Arts and Culture Indicators in Community Building Project: Main Concepts and Current Activity

Report by Maria-Rosario Jackson, Ph.D.

Urban Institute   (NNIP Coordinator)

Reconnaissance efforts to identify and evaluate arts and culture data revealed that, generally, existing data have very limited utility for the development of neighborhood indicators, especially if they are to be relevant to inner city communities.  There are two main reasons for this.  First, mainstream definitions of art and culture (and cultural institutions), upon which most data collection practices are based, are narrow and cannot adequately capture the presence or ways in which art and culture are understood and valued in many neighborhoods.  Second, the development of any indicators necessarily relies on theories, or understandings that link whatever is measured to some other outcome that society cares about.  (For example, a change in the rate of robberies is one of many indicators of public safety.)  However, generally, existing arts and culture data collection practices have been focused on the health of arts organizations and do not seem to be anchored in any theories about the societal impacts of the arts.  There is strong sentiment, among people who are supporters of the arts, that the arts are valuable.  Nevertheless, with the exception of research on the impact of the arts on school performance and economic development, there is very little empirical research that clearly links forms of cultural participation with other specific desirable social outcomes, particularly at the neighborhood level.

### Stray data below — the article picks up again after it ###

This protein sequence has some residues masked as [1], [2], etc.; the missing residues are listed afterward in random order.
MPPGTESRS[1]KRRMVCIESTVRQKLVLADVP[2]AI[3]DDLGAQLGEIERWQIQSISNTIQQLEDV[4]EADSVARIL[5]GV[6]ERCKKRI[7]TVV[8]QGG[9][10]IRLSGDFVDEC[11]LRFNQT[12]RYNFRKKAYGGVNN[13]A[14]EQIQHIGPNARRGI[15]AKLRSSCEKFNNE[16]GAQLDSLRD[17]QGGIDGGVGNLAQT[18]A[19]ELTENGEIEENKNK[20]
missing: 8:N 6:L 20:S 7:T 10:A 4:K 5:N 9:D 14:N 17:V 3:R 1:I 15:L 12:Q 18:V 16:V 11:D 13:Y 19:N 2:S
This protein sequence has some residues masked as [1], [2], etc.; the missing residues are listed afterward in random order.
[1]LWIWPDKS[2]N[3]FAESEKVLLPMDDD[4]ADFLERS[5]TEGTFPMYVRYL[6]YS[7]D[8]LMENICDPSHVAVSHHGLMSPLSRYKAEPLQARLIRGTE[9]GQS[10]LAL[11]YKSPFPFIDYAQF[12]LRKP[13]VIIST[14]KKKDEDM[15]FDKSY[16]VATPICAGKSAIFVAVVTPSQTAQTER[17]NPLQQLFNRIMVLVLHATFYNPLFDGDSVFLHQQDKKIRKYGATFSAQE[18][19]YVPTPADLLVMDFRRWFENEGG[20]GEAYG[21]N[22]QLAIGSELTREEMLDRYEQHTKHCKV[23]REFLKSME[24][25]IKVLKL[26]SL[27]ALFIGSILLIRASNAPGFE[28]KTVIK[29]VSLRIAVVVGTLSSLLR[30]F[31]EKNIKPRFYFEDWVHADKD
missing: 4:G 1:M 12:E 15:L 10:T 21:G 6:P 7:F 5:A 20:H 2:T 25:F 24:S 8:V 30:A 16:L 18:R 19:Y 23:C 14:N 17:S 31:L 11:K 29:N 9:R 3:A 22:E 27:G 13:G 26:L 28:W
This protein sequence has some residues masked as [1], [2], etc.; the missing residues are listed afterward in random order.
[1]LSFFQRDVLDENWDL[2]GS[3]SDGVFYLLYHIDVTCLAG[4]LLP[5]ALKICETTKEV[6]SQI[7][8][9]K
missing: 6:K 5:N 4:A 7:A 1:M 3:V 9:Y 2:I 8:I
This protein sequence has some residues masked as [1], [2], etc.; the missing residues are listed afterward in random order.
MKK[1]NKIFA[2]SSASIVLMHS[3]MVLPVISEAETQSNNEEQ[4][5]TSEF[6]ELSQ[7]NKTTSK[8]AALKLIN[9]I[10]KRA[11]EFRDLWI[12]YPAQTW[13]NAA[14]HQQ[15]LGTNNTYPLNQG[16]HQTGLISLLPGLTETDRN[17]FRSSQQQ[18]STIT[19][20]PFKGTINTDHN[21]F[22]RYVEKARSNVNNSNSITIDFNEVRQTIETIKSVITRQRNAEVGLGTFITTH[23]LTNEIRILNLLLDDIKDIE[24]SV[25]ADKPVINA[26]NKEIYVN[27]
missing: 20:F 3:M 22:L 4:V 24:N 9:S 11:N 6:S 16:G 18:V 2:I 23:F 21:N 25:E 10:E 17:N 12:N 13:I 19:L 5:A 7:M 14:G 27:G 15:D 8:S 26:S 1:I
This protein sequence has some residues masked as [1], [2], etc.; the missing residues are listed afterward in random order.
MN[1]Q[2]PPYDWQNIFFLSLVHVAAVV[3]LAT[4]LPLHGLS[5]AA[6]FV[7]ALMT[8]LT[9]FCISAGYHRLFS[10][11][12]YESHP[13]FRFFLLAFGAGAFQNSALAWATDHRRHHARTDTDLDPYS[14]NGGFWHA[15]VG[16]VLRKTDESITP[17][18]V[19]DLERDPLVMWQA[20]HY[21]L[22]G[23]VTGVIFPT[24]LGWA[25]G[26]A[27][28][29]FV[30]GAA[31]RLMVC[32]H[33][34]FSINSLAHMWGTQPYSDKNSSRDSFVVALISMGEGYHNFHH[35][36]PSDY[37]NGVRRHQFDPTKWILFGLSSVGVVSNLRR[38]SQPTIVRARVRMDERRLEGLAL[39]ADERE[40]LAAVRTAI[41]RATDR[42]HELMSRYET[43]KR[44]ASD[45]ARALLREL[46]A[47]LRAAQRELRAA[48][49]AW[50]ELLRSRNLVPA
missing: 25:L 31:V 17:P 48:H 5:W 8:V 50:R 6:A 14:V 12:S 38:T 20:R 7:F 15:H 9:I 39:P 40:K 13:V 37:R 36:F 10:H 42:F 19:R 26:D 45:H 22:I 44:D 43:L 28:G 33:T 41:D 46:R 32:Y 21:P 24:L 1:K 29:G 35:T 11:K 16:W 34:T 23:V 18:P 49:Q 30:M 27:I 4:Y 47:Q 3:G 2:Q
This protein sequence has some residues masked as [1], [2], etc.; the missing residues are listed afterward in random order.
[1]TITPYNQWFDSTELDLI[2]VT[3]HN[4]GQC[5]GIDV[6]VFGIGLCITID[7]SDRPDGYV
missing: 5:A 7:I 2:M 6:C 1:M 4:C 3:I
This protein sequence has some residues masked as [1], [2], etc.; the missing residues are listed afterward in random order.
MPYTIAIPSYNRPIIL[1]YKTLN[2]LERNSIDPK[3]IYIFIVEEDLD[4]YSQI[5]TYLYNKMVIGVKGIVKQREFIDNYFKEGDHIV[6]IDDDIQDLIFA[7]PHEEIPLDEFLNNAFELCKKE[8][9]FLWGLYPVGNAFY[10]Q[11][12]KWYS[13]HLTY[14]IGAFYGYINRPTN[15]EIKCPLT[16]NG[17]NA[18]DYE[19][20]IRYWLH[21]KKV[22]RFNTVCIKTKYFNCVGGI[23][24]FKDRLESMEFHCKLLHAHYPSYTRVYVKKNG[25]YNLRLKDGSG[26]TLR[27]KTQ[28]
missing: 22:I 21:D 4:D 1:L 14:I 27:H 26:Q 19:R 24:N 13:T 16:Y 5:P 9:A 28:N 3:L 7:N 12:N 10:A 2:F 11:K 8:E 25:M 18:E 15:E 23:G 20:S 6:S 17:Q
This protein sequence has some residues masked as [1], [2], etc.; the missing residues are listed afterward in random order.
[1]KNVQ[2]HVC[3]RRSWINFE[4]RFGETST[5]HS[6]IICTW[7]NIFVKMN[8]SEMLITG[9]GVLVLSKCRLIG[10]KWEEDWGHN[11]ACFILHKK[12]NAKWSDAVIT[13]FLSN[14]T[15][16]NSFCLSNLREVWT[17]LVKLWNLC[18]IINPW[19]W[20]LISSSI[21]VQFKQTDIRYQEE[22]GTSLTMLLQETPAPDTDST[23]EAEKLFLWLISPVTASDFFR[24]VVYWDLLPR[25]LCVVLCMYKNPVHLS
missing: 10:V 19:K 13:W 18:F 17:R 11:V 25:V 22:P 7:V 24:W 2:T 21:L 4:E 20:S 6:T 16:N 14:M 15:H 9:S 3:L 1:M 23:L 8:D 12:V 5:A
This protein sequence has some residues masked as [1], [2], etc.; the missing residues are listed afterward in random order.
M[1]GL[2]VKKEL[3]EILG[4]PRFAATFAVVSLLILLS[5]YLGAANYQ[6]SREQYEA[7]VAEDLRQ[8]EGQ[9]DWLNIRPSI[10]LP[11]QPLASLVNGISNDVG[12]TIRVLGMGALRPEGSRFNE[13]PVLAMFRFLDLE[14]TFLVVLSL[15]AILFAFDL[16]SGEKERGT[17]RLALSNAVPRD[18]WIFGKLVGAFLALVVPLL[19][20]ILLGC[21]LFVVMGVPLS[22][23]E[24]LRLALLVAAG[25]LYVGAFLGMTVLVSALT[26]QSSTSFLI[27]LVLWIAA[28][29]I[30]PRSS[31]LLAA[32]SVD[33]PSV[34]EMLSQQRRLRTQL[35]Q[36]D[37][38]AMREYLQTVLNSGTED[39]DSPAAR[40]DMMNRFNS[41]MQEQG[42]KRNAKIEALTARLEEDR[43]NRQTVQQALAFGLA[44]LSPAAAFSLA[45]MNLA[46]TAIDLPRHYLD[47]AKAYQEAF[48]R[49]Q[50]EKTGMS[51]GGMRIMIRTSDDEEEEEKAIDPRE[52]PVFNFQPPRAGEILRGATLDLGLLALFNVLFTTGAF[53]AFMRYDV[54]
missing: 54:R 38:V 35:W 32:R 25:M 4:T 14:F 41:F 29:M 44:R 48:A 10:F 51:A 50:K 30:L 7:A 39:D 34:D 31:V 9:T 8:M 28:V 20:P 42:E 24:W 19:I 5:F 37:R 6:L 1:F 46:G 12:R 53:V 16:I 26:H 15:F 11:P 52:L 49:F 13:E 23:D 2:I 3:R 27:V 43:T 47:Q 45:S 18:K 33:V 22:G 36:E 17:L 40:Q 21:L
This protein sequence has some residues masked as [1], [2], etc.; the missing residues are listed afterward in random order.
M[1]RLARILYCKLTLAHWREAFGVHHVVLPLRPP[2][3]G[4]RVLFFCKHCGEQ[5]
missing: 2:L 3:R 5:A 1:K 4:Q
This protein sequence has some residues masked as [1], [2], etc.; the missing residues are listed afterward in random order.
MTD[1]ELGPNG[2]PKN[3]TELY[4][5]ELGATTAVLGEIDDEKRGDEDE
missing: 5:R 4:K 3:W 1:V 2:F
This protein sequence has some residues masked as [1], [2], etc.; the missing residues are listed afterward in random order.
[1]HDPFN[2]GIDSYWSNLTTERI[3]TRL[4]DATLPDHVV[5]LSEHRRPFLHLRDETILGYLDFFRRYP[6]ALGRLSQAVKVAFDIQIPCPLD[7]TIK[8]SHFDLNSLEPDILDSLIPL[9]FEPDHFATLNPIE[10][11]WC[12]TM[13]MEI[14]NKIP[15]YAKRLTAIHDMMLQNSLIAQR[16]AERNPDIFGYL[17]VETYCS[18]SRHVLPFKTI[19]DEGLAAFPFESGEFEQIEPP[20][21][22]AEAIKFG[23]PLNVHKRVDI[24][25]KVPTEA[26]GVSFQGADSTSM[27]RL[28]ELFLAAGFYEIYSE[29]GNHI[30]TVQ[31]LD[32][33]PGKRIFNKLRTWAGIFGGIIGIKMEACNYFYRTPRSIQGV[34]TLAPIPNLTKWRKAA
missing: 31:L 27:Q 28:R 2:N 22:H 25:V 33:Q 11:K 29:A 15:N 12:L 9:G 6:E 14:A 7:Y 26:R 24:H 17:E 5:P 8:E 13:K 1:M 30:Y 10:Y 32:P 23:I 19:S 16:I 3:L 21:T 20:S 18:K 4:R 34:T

In response to the limitations of existing data the project initially focused on the development of concepts and tools that begin to address both limiting definitions of art and culture, as well as the dearth of theory about their societal value.